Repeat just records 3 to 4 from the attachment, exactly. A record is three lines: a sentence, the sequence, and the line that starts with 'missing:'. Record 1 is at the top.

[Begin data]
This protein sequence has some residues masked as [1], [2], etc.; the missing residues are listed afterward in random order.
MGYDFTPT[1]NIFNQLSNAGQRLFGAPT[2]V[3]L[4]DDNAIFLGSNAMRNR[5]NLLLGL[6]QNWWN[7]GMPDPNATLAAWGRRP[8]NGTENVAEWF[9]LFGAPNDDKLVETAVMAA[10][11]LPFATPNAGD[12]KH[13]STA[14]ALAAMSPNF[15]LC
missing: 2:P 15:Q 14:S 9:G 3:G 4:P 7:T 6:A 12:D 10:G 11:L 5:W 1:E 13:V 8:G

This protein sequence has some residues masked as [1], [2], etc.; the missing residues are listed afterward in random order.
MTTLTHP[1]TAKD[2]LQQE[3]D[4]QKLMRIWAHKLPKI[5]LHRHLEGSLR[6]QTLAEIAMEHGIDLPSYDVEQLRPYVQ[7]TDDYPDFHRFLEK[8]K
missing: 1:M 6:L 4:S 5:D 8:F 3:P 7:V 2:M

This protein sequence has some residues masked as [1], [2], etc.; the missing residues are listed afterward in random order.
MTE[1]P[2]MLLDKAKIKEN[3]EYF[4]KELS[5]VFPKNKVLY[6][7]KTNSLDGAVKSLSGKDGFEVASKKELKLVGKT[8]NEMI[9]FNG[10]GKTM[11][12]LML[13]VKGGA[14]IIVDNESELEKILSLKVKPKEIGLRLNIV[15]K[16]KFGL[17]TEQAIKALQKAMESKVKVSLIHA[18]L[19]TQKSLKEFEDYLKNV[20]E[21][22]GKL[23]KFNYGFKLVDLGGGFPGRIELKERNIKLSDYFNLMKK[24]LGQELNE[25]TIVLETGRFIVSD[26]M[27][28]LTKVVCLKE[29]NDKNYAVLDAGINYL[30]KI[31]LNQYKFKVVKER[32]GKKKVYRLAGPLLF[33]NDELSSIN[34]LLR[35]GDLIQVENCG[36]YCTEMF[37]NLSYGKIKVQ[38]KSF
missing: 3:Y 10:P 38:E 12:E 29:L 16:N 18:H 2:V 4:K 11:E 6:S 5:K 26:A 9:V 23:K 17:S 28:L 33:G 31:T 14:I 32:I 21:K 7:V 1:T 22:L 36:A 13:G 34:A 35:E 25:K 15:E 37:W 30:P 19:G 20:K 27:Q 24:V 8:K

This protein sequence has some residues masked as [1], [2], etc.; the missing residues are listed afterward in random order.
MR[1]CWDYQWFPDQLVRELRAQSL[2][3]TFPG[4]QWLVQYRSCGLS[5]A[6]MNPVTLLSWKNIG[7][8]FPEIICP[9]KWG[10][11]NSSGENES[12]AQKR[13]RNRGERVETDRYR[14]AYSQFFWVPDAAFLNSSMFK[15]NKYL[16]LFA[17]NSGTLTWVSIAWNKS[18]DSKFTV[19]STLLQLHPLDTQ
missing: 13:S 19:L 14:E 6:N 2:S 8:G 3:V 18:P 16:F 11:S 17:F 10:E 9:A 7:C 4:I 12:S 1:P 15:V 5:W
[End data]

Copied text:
This protein sequence has some residues masked as [1], [2], etc.; the missing residues are listed afterward in random order.
MTE[1]P[2]MLLDKAKIKEN[3]EYF[4]KELS[5]VFPKNKVLY[6][7]KTNSLDGAVKSLSGKDGFEVASKKELKLVGKT[8]NEMI[9]FNG[10]GKTM[11][12]LML[13]VKGGA[14]IIVDNESELEKILSLKVKPKEIGLRLNIV[15]K[16]KFGL[17]TEQAIKALQKAMESKVKVSLIHA[18]L[19]TQKSLKEFEDYLKNV[20]E[21][22]GKL[23]KFNYGFKLVDLGGGFPGRIELKERNIKLSDYFNLMKK[24]LGQELNE[25]TIVLETGRFIVSD[26]M[27][28]LTKVVCLKE[29]NDKNYAVLDAGINYL[30]KI[31]LNQYKFKVVKER[32]GKKKVYRLAGPLLF[33]NDELSSIN[34]LLR[35]GDLIQVENCG[36]YCTEMF[37]NLSYGKIKVQ[38]KSF
missing: 3:Y 10:P 38:E 12:E 29:L 16:N 18:H 2:V 4:K 11:E 6:S 5:K 26:A 9:V 23:K 17:S 28:L 33:G 31:T 14:I 32:I 21:K 7:V 1:T 22:L 36:A 13:G 34:A 35:E 25:K 15:E 37:W 30:P 19:G 20:K 27:Q 24:V 8:K

This protein sequence has some residues masked as [1], [2], etc.; the missing residues are listed afterward in random order.
MR[1]CWDYQWFPDQLVRELRAQSL[2][3]TFPG[4]QWLVQYRSCGLS[5]A[6]MNPVTLLSWKNIG[7][8]FPEIICP[9]KWG[10][11]NSSGENES[12]AQKR[13]RNRGERVETDRYR[14]AYSQFFWVPDAAFLNSSMFK[15]NKYL[16]LFA[17]NSGTLTWVSIAWNKS[18]DSKFTV[19]STLLQLHPLDTQ
missing: 13:S 19:L 14:E 6:N 2:S 8:G 3:V 18:P 16:F 11:S 17:F 10:E 9:A 7:C 4:I 12:S 1:P 15:V 5:W